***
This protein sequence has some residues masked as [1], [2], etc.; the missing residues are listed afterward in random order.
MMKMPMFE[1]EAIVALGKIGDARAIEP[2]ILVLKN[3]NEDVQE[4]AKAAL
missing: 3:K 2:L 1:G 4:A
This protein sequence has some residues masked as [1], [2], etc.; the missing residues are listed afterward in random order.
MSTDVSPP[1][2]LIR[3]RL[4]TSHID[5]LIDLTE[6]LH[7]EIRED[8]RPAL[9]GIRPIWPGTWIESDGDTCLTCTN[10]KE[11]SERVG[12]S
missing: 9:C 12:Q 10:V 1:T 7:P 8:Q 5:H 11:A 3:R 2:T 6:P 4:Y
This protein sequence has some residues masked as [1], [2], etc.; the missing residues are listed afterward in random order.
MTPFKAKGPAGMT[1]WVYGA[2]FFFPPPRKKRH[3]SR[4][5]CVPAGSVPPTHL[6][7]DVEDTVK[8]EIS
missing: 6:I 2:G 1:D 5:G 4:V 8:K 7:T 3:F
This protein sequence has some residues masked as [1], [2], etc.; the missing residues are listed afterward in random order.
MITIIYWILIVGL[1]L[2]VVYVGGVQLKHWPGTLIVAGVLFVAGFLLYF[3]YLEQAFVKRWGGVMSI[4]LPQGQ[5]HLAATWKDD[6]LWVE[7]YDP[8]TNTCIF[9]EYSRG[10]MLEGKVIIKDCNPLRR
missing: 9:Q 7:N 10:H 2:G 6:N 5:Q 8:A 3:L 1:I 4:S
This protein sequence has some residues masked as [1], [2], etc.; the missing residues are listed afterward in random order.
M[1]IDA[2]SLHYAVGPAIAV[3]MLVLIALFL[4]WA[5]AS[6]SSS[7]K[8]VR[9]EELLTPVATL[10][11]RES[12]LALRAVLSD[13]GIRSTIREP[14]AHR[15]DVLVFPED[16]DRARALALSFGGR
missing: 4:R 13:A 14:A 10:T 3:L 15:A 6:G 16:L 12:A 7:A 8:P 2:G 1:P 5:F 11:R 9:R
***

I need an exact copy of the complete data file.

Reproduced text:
This protein sequence has some residues masked as [1], [2], etc.; the missing residues are listed afterward in random order.
MMKMPMFE[1]EAIVALGKIGDARAIEP[2]ILVLKN[3]NEDVQE[4]AKAAL
missing: 3:K 2:L 1:G 4:A
This protein sequence has some residues masked as [1], [2], etc.; the missing residues are listed afterward in random order.
MSTDVSPP[1][2]LIR[3]RL[4]TSHID[5]LIDLTE[6]LH[7]EIRED[8]RPAL[9]GIRPIWPGTWIESDGDTCLTCTN[10]KE[11]SERVG[12]S
missing: 9:C 12:Q 10:V 1:T 7:P 8:Q 5:H 11:A 3:R 2:T 6:P 4:Y
This protein sequence has some residues masked as [1], [2], etc.; the missing residues are listed afterward in random order.
MTPFKAKGPAGMT[1]WVYGA[2]FFFPPPRKKRH[3]SR[4][5]CVPAGSVPPTHL[6][7]DVEDTVK[8]EIS
missing: 6:I 2:G 1:D 5:G 4:V 8:K 7:T 3:F
This protein sequence has some residues masked as [1], [2], etc.; the missing residues are listed afterward in random order.
MITIIYWILIVGL[1]L[2]VVYVGGVQLKHWPGTLIVAGVLFVAGFLLYF[3]YLEQAFVKRWGGVMSI[4]LPQGQ[5]HLAATWKDD[6]LWVE[7]YDP[8]TNTCIF[9]EYSRG[10]MLEGKVIIKDCNPLRR
missing: 9:Q 7:N 10:H 2:G 6:N 5:Q 8:A 3:L 1:I 4:S
This protein sequence has some residues masked as [1], [2], etc.; the missing residues are listed afterward in random order.
M[1]IDA[2]SLHYAVGPAIAV[3]MLVLIALFL[4]WA[5]AS[6]SSS[7]K[8]VR[9]EELLTPVATL[10][11]RES[12]LALRAVLSD[13]GIRSTIREP[14]AHR[15]DVLVFPED[16]DRARALALSFGGR
missing: 4:R 13:A 14:A 10:T 3:L 15:A 6:G 16:L 12:A 7:A 8:P 2:G 1:P 5:F 11:R 9:R